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Thursday, January 9, 2014

City Did Not Violate Officer's First Amendment Rights in Removing him from K-9 Team

In Hagen v. City of Eugene, No. 12-35492 (Dec. 3, 2013), the Ninth Circuit Court of Appeals reversed the district court's ruling against the City in a Section 1983 action.
The case involved a city police officer who noticed that members of his SWAT team were often firing their weapons accidentally and negligently. The officer raised his concerns about the actions of his team through e-mails and raising the issue in department meetings. Eventually, Hagen was removed from the K-9 team, and he filed a lawsuit against the City claiming it violated his First-Amendment rights by retaliating against him for exercising his First Amendment rights. A jury found for the officer, and awarded him $50,000 in compensatory damages and $200,000 in punitive damages.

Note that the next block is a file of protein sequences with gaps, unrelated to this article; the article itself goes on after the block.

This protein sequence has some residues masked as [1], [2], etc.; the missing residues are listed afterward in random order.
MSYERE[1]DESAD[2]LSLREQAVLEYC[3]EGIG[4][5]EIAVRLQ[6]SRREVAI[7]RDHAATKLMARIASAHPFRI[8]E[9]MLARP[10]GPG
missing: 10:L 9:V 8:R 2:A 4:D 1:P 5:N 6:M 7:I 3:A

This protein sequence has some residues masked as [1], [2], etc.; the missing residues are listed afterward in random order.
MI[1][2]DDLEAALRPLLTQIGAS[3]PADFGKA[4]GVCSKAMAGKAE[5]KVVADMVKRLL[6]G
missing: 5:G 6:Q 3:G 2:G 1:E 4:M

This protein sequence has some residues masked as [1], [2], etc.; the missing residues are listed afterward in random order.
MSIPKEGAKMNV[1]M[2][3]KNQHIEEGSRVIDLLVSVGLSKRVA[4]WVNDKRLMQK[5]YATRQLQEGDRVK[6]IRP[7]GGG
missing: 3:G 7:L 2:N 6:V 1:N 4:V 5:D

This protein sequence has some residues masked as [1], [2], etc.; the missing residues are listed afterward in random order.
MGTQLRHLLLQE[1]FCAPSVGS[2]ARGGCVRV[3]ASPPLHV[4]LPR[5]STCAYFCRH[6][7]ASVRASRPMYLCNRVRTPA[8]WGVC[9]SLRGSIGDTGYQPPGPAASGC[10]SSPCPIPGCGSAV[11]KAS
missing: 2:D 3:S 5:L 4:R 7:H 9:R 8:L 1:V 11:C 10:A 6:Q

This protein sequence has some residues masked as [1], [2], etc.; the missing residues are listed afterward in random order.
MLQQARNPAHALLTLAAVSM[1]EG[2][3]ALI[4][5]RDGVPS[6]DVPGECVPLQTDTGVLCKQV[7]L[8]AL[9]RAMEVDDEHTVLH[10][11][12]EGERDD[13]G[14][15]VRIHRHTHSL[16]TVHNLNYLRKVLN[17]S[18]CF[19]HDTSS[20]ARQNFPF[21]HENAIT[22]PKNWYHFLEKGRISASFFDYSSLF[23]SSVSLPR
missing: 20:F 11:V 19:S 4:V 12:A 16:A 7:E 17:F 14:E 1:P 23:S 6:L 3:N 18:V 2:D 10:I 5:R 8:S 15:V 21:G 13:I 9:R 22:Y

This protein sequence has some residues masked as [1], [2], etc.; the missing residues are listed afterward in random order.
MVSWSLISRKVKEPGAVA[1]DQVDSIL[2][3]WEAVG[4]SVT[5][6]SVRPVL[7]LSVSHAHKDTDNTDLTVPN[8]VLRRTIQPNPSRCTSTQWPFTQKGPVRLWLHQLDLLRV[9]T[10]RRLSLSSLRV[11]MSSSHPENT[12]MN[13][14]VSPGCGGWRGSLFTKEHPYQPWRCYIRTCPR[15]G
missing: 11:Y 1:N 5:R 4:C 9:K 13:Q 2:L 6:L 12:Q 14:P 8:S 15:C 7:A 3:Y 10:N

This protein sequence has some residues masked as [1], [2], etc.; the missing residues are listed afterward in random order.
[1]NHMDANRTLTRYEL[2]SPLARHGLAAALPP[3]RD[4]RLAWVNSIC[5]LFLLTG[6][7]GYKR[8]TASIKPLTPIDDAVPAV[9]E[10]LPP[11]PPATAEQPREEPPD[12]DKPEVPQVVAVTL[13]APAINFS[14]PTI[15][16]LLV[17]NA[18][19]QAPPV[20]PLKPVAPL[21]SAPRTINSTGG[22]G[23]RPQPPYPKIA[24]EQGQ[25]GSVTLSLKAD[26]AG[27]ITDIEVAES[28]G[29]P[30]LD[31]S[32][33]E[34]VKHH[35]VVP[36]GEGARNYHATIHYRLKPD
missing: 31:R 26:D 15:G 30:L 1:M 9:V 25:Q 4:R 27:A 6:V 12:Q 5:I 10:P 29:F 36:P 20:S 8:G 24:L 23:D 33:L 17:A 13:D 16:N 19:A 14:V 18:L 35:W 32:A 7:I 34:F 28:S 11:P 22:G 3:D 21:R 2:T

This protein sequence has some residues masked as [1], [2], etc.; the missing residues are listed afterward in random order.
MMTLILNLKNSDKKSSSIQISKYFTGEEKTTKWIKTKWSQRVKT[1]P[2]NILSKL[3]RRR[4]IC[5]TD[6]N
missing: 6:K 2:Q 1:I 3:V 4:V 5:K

On appeal, the Ninth Circuit applied the following First Amendment test for public employee speech:
(1) whether the plaintiff spoke on a matter of public concern; (2) whether the plaintiff spoke as a private citizen or public employee; (3) whether the plaintiff’s protected speech was a substantial or motivating factor in the adverse employment action; (4) whether the state had an adequate justification for treating the employee differently from other members of the general public; and (5) whether the state would have taken the adverse employment action even absent the protected speech.

In this case, the court focused on the second factor: whether the officer spoke as a private citizen or public employee. The court concluded that there was not enough evidence to support the jury’s finding that the officer spoke as a private citizen. Here, the officer raised his complaints with his supervisors and department, not to the public at large.  As a result, his speech was not protected, and the City did not violate the officer's First Amendment rights.
Post Authored by Julie Tappendorf, Ancel Glink


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